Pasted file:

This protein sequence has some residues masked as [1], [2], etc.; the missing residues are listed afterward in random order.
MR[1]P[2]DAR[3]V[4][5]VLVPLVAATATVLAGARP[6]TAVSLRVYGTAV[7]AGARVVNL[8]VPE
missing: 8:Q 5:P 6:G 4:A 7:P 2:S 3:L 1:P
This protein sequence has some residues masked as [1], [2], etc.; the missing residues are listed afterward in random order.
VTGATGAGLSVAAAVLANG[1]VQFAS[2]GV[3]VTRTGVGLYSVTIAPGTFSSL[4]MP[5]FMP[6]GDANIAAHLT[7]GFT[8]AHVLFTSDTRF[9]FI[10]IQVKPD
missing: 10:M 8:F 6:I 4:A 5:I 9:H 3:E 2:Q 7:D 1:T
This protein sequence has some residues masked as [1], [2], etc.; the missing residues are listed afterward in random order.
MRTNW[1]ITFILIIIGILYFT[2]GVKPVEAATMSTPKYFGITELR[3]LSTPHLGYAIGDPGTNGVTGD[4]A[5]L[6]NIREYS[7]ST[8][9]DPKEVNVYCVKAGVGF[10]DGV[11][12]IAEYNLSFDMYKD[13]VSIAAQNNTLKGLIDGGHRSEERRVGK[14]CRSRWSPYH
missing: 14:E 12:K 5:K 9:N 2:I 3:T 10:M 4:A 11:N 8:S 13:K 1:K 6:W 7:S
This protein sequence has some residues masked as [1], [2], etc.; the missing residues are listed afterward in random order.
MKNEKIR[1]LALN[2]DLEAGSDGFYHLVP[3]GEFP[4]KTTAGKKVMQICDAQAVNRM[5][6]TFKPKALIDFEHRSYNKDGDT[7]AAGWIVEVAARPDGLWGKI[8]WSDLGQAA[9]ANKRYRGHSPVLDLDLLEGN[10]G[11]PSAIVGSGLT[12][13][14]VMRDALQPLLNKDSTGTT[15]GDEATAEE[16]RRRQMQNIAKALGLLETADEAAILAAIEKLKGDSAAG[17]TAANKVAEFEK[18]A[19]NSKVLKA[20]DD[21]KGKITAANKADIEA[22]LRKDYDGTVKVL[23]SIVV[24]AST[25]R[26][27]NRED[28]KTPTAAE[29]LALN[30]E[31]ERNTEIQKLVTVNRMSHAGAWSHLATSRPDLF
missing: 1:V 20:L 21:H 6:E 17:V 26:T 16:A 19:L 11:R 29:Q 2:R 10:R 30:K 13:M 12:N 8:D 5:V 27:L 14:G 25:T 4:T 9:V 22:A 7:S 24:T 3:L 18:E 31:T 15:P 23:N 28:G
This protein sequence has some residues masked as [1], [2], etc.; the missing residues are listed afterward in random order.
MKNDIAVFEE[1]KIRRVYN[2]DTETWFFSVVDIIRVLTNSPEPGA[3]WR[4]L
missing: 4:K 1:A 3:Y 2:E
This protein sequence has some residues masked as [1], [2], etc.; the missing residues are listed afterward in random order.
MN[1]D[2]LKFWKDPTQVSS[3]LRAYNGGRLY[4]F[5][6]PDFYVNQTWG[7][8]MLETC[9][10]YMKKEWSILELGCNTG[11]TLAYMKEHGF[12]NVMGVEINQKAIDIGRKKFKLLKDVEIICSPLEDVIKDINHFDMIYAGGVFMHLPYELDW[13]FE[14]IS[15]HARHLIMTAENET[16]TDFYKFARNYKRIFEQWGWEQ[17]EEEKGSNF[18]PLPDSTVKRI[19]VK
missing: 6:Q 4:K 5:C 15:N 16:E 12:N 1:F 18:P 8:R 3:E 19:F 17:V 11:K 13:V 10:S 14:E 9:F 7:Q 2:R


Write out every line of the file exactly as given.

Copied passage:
This protein sequence has some residues masked as [1], [2], etc.; the missing residues are listed afterward in random order.
MR[1]P[2]DAR[3]V[4][5]VLVPLVAATATVLAGARP[6]TAVSLRVYGTAV[7]AGARVVNL[8]VPE
missing: 8:Q 5:P 6:G 4:A 7:P 2:S 3:L 1:P
This protein sequence has some residues masked as [1], [2], etc.; the missing residues are listed afterward in random order.
VTGATGAGLSVAAAVLANG[1]VQFAS[2]GV[3]VTRTGVGLYSVTIAPGTFSSL[4]MP[5]FMP[6]GDANIAAHLT[7]GFT[8]AHVLFTSDTRF[9]FI[10]IQVKPD
missing: 10:M 8:F 6:I 4:A 5:I 9:H 3:E 2:Q 7:D 1:T
This protein sequence has some residues masked as [1], [2], etc.; the missing residues are listed afterward in random order.
MRTNW[1]ITFILIIIGILYFT[2]GVKPVEAATMSTPKYFGITELR[3]LSTPHLGYAIGDPGTNGVTGD[4]A[5]L[6]NIREYS[7]ST[8][9]DPKEVNVYCVKAGVGF[10]DGV[11][12]IAEYNLSFDMYKD[13]VSIAAQNNTLKGLIDGGHRSEERRVGK[14]CRSRWSPYH
missing: 14:E 12:K 5:K 9:N 2:I 3:T 10:M 4:A 11:N 8:S 13:K 1:K 6:W 7:S
This protein sequence has some residues masked as [1], [2], etc.; the missing residues are listed afterward in random order.
MKNEKIR[1]LALN[2]DLEAGSDGFYHLVP[3]GEFP[4]KTTAGKKVMQICDAQAVNRM[5][6]TFKPKALIDFEHRSYNKDGDT[7]AAGWIVEVAARPDGLWGKI[8]WSDLGQAA[9]ANKRYRGHSPVLDLDLLEGN[10]G[11]PSAIVGSGLT[12][13][14]VMRDALQPLLNKDSTGTT[15]GDEATAEE[16]RRRQMQNIAKALGLLETADEAAILAAIEKLKGDSAAG[17]TAANKVAEFEK[18]A[19]NSKVLKA[20]DD[21]KGKITAANKADIEA[22]LRKDYDGTVKVL[23]SIVV[24]AST[25]R[26][27]NRED[28]KTPTAAE[29]LALN[30]E[31]ERNTEIQKLVTVNRMSHAGAWSHLATSRPDLF
missing: 1:V 20:L 21:H 6:E 17:V 26:T 16:A 19:L 11:R 29:Q 2:R 10:R 30:K 13:M 12:N 8:D 5:V 27:L 14:G 25:T 4:T 9:V 22:A 7:S 24:T 3:L 18:E 31:T 15:P 23:N 28:G
This protein sequence has some residues masked as [1], [2], etc.; the missing residues are listed afterward in random order.
MKNDIAVFEE[1]KIRRVYN[2]DTETWFFSVVDIIRVLTNSPEPGA[3]WR[4]L
missing: 4:K 1:A 3:Y 2:E
This protein sequence has some residues masked as [1], [2], etc.; the missing residues are listed afterward in random order.
MN[1]D[2]LKFWKDPTQVSS[3]LRAYNGGRLY[4]F[5][6]PDFYVNQTWG[7][8]MLETC[9][10]YMKKEWSILELGCNTG[11]TLAYMKEHGF[12]NVMGVEINQKAIDIGRKKFKLLKDVEIICSPLEDVIKDINHFDMIYAGGVFMHLPYELDW[13]FE[14]IS[15]HARHLIMTAENET[16]TDFYKFARNYKRIFEQWGWEQ[17]EEEKGSNF[18]PLPDSTVKRI[19]VK
missing: 6:Q 4:K 5:C 15:N 16:E 12:N 1:F 18:P 8:R 3:E 19:F 17:V 11:K 13:V 10:S 14:E 9:F 7:Q 2:R